The CAQ was unsuccessful in its attempts to topple PQ incumbents in the exurban regions of Montérégie. Once again, the CAQ certainly did post some strong numbers, again referring to the breakdown of votes by region, the CAQ apparently won 29.5% in the region (ahead of the Liberals, who won 26%, but far behind the PQ which won 36%) but it took only 2 seats against 12 for the PQ and 6 for the Liberals. The Liberals had the advantage of incumbency but also benefited from the concentration of their votes in certain ridings, while the CAQ posted fairly homogeneous numbers throughout the region. In terms of seats, this meant that while the CAQ did well in key ridings such as Chambly (34.2%, 40.1% PQ), Saint-Jean (33%, 40.6% PQ), Iberville (33.3%, 38.8% PQ), Sainte-Hyacinthe (31.6%, 36.3% PQ) and Huntingdon (26%, 26.7% PQ and 39.6% PLQ), it was still no cookie for them.
The Liberals’ resilience in the Eastern Townships was remarkable, with the very notable exception of Sherbrooke where Premier Charest himself was defeated. However, with the exception of Sherbrooke and Saint-François, the Liberals were triumphant in every other closely contested riding they held in the region, ridings which the PQ and/or CAQ had seriously targeted. In Brome-Missisquoi, Liberal incumbent Pierre Paradis, who has held this seat since 1980, was narrowly reelected with 33.1% against 32.3% for the CAQ when most had assumed that he would go down to defeat after 32 years of incumbency. In Orford, the Liberals fended off a strong PQ challenge with 36.6% against 30.6% for the PQ. In Mégantic, the Liberals held on with 35.1% against 31.2% for the PQ. In Richmond, finally, the daughter of retiring PLQ incumbent Yvon Vallières defeated PQ incumbent Etienne Alexis-Boucher (elected in 2008 in Johnson, redistricting moved him to Richmond) with 35.5% against 34.9% for Boucher. In Johnson, the CAQ was narrowly defeated by the PQ.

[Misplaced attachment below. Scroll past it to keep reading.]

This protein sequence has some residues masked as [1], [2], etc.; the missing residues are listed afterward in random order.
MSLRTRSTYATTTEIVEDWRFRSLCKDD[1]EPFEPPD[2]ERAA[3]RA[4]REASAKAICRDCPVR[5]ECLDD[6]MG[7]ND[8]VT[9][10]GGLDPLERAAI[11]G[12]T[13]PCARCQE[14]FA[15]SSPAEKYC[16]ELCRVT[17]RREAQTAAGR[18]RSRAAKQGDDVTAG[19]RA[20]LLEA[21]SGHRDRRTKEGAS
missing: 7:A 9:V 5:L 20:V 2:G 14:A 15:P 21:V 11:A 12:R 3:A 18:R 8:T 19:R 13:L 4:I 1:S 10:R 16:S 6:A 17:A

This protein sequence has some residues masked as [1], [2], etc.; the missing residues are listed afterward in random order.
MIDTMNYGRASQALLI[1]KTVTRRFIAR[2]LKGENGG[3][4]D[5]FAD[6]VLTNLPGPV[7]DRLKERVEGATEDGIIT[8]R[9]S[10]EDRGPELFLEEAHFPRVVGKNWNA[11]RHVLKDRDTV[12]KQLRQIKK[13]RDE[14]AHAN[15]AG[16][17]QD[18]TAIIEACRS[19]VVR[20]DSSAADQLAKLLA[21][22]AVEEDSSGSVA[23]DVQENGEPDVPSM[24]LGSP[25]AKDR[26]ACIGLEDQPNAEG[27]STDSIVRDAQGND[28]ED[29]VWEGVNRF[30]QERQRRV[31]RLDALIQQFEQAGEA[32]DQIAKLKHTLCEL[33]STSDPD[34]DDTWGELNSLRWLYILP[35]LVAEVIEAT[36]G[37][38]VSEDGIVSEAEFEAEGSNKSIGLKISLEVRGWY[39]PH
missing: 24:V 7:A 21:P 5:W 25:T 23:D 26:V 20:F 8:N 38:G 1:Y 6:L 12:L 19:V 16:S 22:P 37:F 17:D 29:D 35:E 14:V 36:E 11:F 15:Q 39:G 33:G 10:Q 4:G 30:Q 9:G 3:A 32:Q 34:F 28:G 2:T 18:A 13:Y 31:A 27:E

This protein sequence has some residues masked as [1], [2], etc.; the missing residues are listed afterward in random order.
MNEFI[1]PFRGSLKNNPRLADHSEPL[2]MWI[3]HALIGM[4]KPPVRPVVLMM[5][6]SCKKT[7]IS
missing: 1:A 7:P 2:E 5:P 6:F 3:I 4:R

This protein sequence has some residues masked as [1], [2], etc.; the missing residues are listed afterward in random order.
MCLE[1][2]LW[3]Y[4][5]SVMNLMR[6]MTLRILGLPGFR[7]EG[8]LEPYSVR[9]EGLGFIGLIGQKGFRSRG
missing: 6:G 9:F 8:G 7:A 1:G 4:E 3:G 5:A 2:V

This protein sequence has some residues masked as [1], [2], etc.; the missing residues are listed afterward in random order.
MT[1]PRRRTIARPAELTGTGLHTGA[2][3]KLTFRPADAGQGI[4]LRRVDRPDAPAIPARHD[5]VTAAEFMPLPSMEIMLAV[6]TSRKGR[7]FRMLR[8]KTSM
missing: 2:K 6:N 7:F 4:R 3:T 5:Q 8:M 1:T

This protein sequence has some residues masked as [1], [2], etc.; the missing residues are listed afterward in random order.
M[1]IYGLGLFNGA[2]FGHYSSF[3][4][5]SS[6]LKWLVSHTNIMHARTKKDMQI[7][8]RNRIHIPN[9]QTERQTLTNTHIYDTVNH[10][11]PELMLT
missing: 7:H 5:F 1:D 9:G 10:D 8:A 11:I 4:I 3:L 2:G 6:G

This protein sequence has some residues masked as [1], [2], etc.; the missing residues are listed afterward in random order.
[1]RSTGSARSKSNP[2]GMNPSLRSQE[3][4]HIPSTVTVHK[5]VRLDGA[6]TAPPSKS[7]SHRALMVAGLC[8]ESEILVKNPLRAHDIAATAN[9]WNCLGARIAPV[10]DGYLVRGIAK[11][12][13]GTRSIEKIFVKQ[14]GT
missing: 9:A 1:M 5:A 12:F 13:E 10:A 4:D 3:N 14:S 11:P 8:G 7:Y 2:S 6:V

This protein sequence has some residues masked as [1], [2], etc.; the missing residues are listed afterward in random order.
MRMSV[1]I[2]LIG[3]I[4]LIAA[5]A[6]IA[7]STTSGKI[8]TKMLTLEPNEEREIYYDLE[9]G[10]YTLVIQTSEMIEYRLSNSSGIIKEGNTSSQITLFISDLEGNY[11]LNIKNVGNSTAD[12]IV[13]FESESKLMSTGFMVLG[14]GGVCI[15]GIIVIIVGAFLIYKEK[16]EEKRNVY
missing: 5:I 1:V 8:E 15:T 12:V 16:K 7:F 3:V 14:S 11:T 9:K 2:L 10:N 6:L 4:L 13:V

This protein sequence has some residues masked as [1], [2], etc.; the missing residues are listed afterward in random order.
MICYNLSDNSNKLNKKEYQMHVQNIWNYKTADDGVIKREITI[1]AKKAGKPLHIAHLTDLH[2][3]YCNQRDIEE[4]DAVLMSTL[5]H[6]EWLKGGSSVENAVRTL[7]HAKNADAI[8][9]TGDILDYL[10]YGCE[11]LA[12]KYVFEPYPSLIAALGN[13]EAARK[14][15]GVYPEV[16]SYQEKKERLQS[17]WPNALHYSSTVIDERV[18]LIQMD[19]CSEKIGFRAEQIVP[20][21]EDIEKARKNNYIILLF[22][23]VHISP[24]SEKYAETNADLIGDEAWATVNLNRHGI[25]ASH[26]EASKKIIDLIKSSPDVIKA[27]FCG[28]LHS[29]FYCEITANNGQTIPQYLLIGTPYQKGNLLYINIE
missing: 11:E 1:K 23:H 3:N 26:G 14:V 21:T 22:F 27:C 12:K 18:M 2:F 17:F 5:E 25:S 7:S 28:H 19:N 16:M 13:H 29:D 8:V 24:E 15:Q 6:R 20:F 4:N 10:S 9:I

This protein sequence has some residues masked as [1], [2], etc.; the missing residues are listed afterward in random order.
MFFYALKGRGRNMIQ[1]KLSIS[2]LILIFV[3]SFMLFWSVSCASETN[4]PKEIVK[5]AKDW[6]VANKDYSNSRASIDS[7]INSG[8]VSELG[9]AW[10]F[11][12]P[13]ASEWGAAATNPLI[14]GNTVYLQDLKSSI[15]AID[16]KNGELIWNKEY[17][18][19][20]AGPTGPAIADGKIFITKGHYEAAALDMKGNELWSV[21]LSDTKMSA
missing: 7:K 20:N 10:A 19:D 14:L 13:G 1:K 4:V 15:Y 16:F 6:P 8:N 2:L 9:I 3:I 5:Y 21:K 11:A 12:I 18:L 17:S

The big race on election night was Sherbrooke, a riding which Jean Charest has represented both federally and provincially since 1984 (he has held the provincial riding since 1998). Sherbrooke, a largely Francophone seat with a large student population drawn to a local university, has never been a safe seat for the PLQ and Charest never won by overwhelmingly large margins, and come close to defeat in 2007. This year, the PQ fancied their chances against the unpopular incumbent Premier and got a star candidate, former Bloc MP Serge Cardin. The contest was fairly close, but Cardin prevailed by a strong margin with 42.4% against 34.6% for Jean Charest. It is clear that Cardin managed to coalesce the anti-Charest vote: the PQ vote in the riding increased this year compared to 2008 (from 37.6% in 2008), the QS vote was nearly flat at 7% and the CAQ won only 11.8%.
The fact that Serge Cardin had less trouble running against the incumbent Premier of Quebec (and a longtime local incumbent) than the 19-year old rookie federal NDP candidate who defeated him in 2011 does tell volumes about either Charest’s personal unpopularity or the bizarre nature of Quebec politics. Charest’s defeat makes him the first incumbent Premier to lose reelection since Bourassa in 1976.